Stately and commanding, the house I found on Sacramento Street, in Lower Pacific Heights, was an architectural jewel; tour buses drove down the street several times a day and the guides pointed out our Victorian “painted lady” not just for its curb appeal but also for its lucky survival of the earthquake. Meticulously renovated, the house had a layout that I was sure would work perfectly: a three-room suite on the lower level with a bathroom and laundry room for my mother, living space on the next level, and, on the top floor, bedrooms for Zoë and me. The master bedroom was large enough to double as my office. Moreover, it seemed symbolic that we should find a three-story nineteenth-century Victorian, whose original intention was to house multiple generations.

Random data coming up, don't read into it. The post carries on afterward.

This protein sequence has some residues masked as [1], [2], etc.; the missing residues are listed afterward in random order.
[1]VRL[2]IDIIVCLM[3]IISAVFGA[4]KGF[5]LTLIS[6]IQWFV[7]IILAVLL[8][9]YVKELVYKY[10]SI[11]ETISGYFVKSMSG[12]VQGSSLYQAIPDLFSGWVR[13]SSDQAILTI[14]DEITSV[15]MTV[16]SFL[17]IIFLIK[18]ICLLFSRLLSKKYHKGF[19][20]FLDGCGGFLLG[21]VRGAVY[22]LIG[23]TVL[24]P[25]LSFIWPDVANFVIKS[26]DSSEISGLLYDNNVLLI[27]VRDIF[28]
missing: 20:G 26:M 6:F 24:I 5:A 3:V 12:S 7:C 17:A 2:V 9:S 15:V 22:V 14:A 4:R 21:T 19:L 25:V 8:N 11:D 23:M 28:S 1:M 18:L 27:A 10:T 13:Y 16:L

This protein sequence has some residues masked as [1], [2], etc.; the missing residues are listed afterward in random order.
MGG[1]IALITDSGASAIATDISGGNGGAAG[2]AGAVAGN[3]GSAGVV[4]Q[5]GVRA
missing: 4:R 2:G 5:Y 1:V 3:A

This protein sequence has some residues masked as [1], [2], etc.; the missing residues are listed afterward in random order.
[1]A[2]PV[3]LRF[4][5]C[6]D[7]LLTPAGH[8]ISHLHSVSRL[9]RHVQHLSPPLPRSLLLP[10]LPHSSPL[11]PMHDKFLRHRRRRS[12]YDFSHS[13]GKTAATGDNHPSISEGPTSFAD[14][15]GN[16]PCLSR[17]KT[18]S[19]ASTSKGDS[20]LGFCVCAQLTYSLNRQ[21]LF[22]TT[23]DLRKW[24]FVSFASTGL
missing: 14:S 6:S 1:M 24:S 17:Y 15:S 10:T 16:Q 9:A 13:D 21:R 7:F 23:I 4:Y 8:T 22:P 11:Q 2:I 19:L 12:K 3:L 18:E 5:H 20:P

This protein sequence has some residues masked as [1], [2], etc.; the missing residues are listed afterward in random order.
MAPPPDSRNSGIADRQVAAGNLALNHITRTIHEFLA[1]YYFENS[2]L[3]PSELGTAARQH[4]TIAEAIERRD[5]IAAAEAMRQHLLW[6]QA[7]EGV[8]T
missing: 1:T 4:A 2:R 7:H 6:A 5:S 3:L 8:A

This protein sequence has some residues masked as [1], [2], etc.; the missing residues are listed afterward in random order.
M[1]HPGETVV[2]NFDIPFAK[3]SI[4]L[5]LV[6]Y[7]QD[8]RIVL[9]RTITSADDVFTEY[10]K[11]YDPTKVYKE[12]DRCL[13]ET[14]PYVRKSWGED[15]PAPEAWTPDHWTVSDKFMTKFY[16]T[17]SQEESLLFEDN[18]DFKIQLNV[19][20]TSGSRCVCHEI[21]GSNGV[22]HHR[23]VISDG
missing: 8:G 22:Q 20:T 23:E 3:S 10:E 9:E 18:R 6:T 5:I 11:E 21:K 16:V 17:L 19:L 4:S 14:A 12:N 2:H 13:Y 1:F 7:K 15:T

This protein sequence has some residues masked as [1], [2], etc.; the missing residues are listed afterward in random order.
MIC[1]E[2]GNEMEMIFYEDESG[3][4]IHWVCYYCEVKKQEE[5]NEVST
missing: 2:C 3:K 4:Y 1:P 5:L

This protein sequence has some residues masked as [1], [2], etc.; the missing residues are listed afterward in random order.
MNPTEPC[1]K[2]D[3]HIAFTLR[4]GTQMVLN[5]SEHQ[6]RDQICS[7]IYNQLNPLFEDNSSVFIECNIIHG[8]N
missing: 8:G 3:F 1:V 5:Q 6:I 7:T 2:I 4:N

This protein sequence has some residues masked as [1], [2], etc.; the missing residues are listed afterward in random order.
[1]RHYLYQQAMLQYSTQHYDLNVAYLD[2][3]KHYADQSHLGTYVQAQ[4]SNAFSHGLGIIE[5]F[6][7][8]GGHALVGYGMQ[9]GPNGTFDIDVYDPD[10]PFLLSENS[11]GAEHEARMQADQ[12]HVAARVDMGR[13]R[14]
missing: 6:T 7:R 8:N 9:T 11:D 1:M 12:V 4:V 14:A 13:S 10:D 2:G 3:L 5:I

My mother couldn’t have been more pleased. She started calling our experiment “our year in Provence.” In the face of naysayers, I chose to embrace the reaction of a friend who was living in Beijing: “How Chinese of you!” she said upon hearing the news. When I told my mother, she was delighted. “What have the Chinese got on us?” she declared. And I agreed. The Chinese revere their elderly. If they could live happily with multiple generations under one roof, so could we.